2 large russet potatoes

2-3 T heavy cream

6-8 T butter (room temperature)

1/2 pound kale, cabbage, or other greens. I used collard greens.

salt and pepper to taste


Bring a large pot of salted water to a boil. Peel and cube the potatoes and boil until they are tender enough to fall apart when stabbed with a fork.

While the potatoes are boiling, remove the central rib from the greens and chop the leaves well. Turns out my greens were more wilted than they appeared in the grocery store, so I didn’t get as much out of them as I’d hoped. Le sigh.

Rice or smash the potatoes quickly, then add 2 tablespoons of cream and 6 tablespoons of butter. Stir briefly.

Add in the greens. Let the colcannon sit 2-3 minutes to heat the greens thoroughly.

Stir the greens in well. Give it a taste, and add salt and pepper, plus more cream and butter if needed.

Serve with Guinness marinated Cornish hen and some fresh steamed apsaragus.

I make this dish much richer and thicker than most mashed potatoes, because I think the texture needs to fully support the greens and the added fat (from using a ton of butter and cream instead of milk) adds a lot more flavor than you might expect. It’s very enjoyable, and the only thing I’d change about it next time is to use more greens.


, , , ,

Leave a comment

Artichoke Hash Browns

Sweet foods are great, but they’re nothing without savory. Especially breakfast foods. As delightful as the ice cream French toast was, the artichoke hash browns were the star of that particular breakfast-for-dinner. Artichokes lend such amazing flavor to anything they’re cooked with, and the duck schmaltz does what it does to everything it touches (adds flavor, adds calories, you know). Spice it up a bit and you have the best hash browns out there.

Ingredients (serves 2 as a side)

1 large potato, cut into small dice

8-10 thawed frozen artichoke hearts, also diced

2-3 T duck fat, schmaltz, or butter

salt and paprika to taste


Melt the fat in a large skillet over medium high heat.

Scoop the potato and artichoke hash into the pan. Cover with a lid and let it cook over medium-high for 5-7 minutes.

Uncover and add salt and paprika. Flip and sauté the hash browns until they’re your desired level of done. I like mine very crispy, so I gave them a whole ten minutes uncovered. Serve with Sriracha and French toast or waffles or fresh fruit. Enjoy!





, ,


Twice Baked Potatoes

This post is the very last one using pictures from my old point-and-shoot camera. To be honest, I’m pretty nervous.Even though it’s irrational, part of me expects to be able to take amazingly better photos within seconds of pulling the new DSLR out of its box. That part of me has been doing a lot of wailing and scolding at the pictures I’ve taken since. I’m annoyed at myself for not picking up the skill faster, and in a more general sense, for not being the creative and artistic type I always thought I wanted to be. I’m going to have to be patient. To practice. To not get frustrated.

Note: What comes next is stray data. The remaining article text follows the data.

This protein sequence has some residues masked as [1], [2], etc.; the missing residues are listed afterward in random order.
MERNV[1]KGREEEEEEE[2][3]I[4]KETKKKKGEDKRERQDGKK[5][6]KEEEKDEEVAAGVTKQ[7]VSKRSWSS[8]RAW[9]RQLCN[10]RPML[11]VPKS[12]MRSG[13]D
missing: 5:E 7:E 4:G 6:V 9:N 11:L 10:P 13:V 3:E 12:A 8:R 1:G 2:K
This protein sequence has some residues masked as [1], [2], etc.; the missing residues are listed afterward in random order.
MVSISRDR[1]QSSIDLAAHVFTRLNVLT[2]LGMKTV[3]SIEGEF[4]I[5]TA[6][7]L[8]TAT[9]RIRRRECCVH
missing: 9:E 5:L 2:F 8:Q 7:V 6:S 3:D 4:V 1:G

This is going to be really difficult for me. I have no patience. If I did, I would actually decorate desserts and cook things that required me to be in the kitchen for more than half an hour. I love cooking, but there’s a point after which I want to eat. And spending more time on the camera, on framing shots, on lighting. . . well, that’s going to be pushing dinner back that little bit more. So for the last of the completely quick-and-easy, here’s an easy-as-can-be side dish. Fill it with black bean chili and you have a filling, comforting meal. I give you twice baked potatoes.

There is only one real trick to twice baked potatoes: stuff as many different kinds of dairy in there as you possibly can. Butter, milk (or cream) and at least one kind of cheese are a must, but you can’t go wrong tossing in a chunk of cream cheese or a spoonful of ricotta, topping them with sour cream, or really anything else you can think of.

Ingredients (serves 2 as a main dish, 4 as a side)

2 baked potatoes

4 ounces shredded cheddar cheese, divided

4 T butter

about 1/4 cup of milk, as needed

salt and mustard powder to taste

sour cream to serve


Texans have some funny ideas about baking potatoes. They wrap them in foil before baking, which holds in most of the moisture, but has the undesirable side effect of leaving the skins soggy and wrinkled. No thank you. I believe there is only one way to bake a potato. Heat the oven to 400°F. Scrub and dry the potatoes. Rub the skins generously with olive oil. Sprinkle them liberally with kosher salt. Put them on a cookie sheet and make a clean slice down the middle to let steam escape (if you’re my dad, you’ll cut amazing cartoon faces into the potatoes that your kids will be missing when they’re in their twenties). Bake for 45 minutes to an hour, stabbing them with a fork to see if they’re done. They’re done when the fork feels like it’s stabbing room-temperature butter.

So you have baked potatoes. Cut them in half lengthwise and scoop out the flesh, leaving a thin layer to hold the potato skins together.

You have three options with the skins. [1] set them aside and leave them alone, [2] spread some butter on the insides and put them back in the oven at 400°F while you make the filling (my usual choice), or [3] deep fry them until crispy (3-4 minutes). I did this once and it was unbelievably good, but a little more work than warranted.

Run the flesh through a ricer or mash it with a fork.

Cut in the butter, add about 2 ounces of the cheese, and pour on a little milk.  Don’t add all the milk at once. No two potatoes have the same moisture level, and adding too much liquid will net you potato soup.

Mix everything together, taste it, add salt and mustard powder and more milk if needed.

Scoop the mashed potato mixture back into the skins and top with the remaining cheese.

Pop the potatoes back into the 400F oven for 5-10 minutes to heat the filling fully through and melt down the cheese topping.

Serve with a dollop of sour cream and steamed fresh vegetables. We didn’t start baking our potatoes until we were already hungry, so we ate broccoli and carrots before dinner. What can I say, thinking ahead isn’t always my strong suit.

I love the combination of textures. Crisp, buttery skin, fluffy mashed potatoes, gooey cheese, and chill, ethereal sour cream all in one bite. This is simplicity and comfort food at their best.


, ,

Leave a comment